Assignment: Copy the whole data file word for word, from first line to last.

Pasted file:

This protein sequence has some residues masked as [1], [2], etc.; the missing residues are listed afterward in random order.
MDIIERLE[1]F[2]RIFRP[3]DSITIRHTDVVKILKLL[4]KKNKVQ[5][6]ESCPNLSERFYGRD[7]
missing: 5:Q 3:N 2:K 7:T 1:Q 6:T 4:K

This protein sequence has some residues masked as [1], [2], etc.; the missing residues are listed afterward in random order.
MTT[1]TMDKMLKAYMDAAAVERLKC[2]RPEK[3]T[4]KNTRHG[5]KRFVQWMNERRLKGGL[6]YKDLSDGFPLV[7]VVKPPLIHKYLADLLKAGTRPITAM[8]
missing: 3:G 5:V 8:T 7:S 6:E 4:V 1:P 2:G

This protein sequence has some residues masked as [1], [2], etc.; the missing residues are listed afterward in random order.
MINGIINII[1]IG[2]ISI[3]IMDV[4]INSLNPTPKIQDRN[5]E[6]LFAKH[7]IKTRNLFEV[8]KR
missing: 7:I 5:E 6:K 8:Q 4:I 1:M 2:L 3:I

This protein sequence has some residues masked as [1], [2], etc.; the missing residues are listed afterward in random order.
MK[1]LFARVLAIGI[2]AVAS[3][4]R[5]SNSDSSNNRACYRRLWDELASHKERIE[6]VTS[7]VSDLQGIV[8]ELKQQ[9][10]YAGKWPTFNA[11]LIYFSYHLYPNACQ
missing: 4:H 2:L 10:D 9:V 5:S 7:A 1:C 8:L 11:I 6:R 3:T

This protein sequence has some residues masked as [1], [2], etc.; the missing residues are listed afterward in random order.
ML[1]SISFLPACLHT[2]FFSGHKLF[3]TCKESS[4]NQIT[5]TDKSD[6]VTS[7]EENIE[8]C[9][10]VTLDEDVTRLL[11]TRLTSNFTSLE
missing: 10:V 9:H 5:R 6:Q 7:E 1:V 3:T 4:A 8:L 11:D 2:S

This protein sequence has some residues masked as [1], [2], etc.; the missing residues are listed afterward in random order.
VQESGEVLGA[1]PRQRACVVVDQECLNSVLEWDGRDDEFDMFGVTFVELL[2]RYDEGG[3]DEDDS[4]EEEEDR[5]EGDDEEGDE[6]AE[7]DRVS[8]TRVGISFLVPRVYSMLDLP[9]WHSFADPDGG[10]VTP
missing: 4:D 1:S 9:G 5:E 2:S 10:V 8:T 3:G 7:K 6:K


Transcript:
This protein sequence has some residues masked as [1], [2], etc.; the missing residues are listed afterward in random order.
MDIIERLE[1]F[2]RIFRP[3]DSITIRHTDVVKILKLL[4]KKNKVQ[5][6]ESCPNLSERFYGRD[7]
missing: 5:Q 3:N 2:K 7:T 1:Q 6:T 4:K

This protein sequence has some residues masked as [1], [2], etc.; the missing residues are listed afterward in random order.
MTT[1]TMDKMLKAYMDAAAVERLKC[2]RPEK[3]T[4]KNTRHG[5]KRFVQWMNERRLKGGL[6]YKDLSDGFPLV[7]VVKPPLIHKYLADLLKAGTRPITAM[8]
missing: 3:G 5:V 8:T 7:S 6:E 4:V 1:P 2:G

This protein sequence has some residues masked as [1], [2], etc.; the missing residues are listed afterward in random order.
MINGIINII[1]IG[2]ISI[3]IMDV[4]INSLNPTPKIQDRN[5]E[6]LFAKH[7]IKTRNLFEV[8]KR
missing: 7:I 5:E 6:K 8:Q 4:I 1:M 2:L 3:I

This protein sequence has some residues masked as [1], [2], etc.; the missing residues are listed afterward in random order.
MK[1]LFARVLAIGI[2]AVAS[3][4]R[5]SNSDSSNNRACYRRLWDELASHKERIE[6]VTS[7]VSDLQGIV[8]ELKQQ[9][10]YAGKWPTFNA[11]LIYFSYHLYPNACQ
missing: 4:H 2:L 10:D 9:V 5:S 7:A 1:C 8:L 11:I 6:R 3:T

This protein sequence has some residues masked as [1], [2], etc.; the missing residues are listed afterward in random order.
ML[1]SISFLPACLHT[2]FFSGHKLF[3]TCKESS[4]NQIT[5]TDKSD[6]VTS[7]EENIE[8]C[9][10]VTLDEDVTRLL[11]TRLTSNFTSLE
missing: 10:V 9:H 5:R 6:Q 7:E 1:V 3:T 4:A 8:L 11:D 2:S

This protein sequence has some residues masked as [1], [2], etc.; the missing residues are listed afterward in random order.
VQESGEVLGA[1]PRQRACVVVDQECLNSVLEWDGRDDEFDMFGVTFVELL[2]RYDEGG[3]DEDDS[4]EEEEDR[5]EGDDEEGDE[6]AE[7]DRVS[8]TRVGISFLVPRVYSMLDLP[9]WHSFADPDGG[10]VTP
missing: 4:D 1:S 9:G 5:E 2:S 10:V 8:T 3:G 7:K 6:K